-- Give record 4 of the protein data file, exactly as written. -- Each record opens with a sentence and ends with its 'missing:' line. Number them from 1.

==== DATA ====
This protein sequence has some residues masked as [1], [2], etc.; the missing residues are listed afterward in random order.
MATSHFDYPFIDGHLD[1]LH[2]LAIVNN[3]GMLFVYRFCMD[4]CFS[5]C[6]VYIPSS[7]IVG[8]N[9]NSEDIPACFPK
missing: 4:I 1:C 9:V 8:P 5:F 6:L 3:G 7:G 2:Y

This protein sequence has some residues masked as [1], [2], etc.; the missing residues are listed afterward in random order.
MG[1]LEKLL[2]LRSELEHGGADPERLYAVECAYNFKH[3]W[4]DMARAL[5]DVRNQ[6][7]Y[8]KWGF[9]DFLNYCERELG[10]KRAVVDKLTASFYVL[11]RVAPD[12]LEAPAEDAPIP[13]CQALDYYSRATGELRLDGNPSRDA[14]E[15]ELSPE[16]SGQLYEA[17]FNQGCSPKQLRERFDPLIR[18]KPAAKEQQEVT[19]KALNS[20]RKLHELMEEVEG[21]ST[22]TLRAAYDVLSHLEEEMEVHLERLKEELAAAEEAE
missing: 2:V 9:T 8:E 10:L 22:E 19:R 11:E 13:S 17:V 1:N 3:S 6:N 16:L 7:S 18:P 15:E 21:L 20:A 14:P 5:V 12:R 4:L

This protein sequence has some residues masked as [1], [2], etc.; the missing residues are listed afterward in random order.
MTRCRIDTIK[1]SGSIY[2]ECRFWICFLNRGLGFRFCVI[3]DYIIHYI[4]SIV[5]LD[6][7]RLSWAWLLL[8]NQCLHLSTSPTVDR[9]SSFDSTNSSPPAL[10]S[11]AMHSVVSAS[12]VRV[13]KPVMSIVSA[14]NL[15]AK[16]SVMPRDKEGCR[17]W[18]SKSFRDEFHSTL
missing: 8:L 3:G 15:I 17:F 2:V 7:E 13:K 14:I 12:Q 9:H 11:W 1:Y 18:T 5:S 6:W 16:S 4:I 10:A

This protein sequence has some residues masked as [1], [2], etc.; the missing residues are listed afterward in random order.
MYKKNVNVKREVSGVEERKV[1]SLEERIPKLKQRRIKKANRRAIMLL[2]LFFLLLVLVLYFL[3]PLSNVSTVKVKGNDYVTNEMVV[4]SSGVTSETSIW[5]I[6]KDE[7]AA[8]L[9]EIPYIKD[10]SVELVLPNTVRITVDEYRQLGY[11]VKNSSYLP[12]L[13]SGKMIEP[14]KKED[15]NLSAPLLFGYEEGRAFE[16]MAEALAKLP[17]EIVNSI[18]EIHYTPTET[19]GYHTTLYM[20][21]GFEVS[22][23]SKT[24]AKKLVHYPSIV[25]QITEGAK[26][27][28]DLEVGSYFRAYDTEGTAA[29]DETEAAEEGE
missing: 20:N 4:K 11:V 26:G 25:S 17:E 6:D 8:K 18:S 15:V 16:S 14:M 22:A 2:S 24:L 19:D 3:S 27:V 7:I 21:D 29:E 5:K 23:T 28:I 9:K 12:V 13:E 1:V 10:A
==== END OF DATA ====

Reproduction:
This protein sequence has some residues masked as [1], [2], etc.; the missing residues are listed afterward in random order.
MYKKNVNVKREVSGVEERKV[1]SLEERIPKLKQRRIKKANRRAIMLL[2]LFFLLLVLVLYFL[3]PLSNVSTVKVKGNDYVTNEMVV[4]SSGVTSETSIW[5]I[6]KDE[7]AA[8]L[9]EIPYIKD[10]SVELVLPNTVRITVDEYRQLGY[11]VKNSSYLP[12]L[13]SGKMIEP[14]KKED[15]NLSAPLLFGYEEGRAFE[16]MAEALAKLP[17]EIVNSI[18]EIHYTPTET[19]GYHTTLYM[20][21]GFEVS[22][23]SKT[24]AKKLVHYPSIV[25]QITEGAK[26][27][28]DLEVGSYFRAYDTEGTAA[29]DETEAAEEGE
missing: 20:N 4:K 11:V 26:G 25:S 17:E 6:D 8:K 18:S 15:V 16:S 14:M 22:A 2:S 24:L 19:D 3:S 27:V 7:I 21:D 29:E 5:K 23:T 28:I 9:K 12:V 13:E 1:V 10:A